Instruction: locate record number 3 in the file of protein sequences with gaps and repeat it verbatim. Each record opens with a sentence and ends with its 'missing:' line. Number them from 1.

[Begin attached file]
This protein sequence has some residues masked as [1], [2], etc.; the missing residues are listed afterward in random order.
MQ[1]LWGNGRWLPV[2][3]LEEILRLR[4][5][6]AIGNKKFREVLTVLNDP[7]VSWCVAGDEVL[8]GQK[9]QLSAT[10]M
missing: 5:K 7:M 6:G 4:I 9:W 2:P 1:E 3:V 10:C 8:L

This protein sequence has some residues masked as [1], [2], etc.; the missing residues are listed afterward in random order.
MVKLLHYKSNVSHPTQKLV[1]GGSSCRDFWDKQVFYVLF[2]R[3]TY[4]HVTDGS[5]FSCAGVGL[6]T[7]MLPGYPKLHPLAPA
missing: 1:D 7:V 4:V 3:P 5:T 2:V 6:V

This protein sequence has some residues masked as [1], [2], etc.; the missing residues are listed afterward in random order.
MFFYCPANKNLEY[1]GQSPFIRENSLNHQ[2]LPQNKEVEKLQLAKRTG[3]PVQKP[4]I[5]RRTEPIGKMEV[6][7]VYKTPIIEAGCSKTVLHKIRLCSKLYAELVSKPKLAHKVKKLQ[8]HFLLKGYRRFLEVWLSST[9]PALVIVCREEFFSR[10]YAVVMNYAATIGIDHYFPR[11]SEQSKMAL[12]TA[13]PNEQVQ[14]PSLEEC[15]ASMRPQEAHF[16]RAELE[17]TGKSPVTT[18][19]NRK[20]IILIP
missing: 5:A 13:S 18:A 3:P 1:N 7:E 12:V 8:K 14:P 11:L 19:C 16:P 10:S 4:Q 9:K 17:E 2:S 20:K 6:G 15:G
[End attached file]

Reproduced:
This protein sequence has some residues masked as [1], [2], etc.; the missing residues are listed afterward in random order.
MFFYCPANKNLEY[1]GQSPFIRENSLNHQ[2]LPQNKEVEKLQLAKRTG[3]PVQKP[4]I[5]RRTEPIGKMEV[6][7]VYKTPIIEAGCSKTVLHKIRLCSKLYAELVSKPKLAHKVKKLQ[8]HFLLKGYRRFLEVWLSST[9]PALVIVCREEFFSR[10]YAVVMNYAATIGIDHYFPR[11]SEQSKMAL[12]TA[13]PNEQVQ[14]PSLEEC[15]ASMRPQEAHF[16]RAELE[17]TGKSPVTT[18][19]NRK[20]IILIP
missing: 5:A 13:S 18:A 3:P 1:N 7:E 12:V 8:K 14:P 11:L 19:C 16:P 10:S 4:Q 9:K 17:E 2:S 20:K 6:G 15:G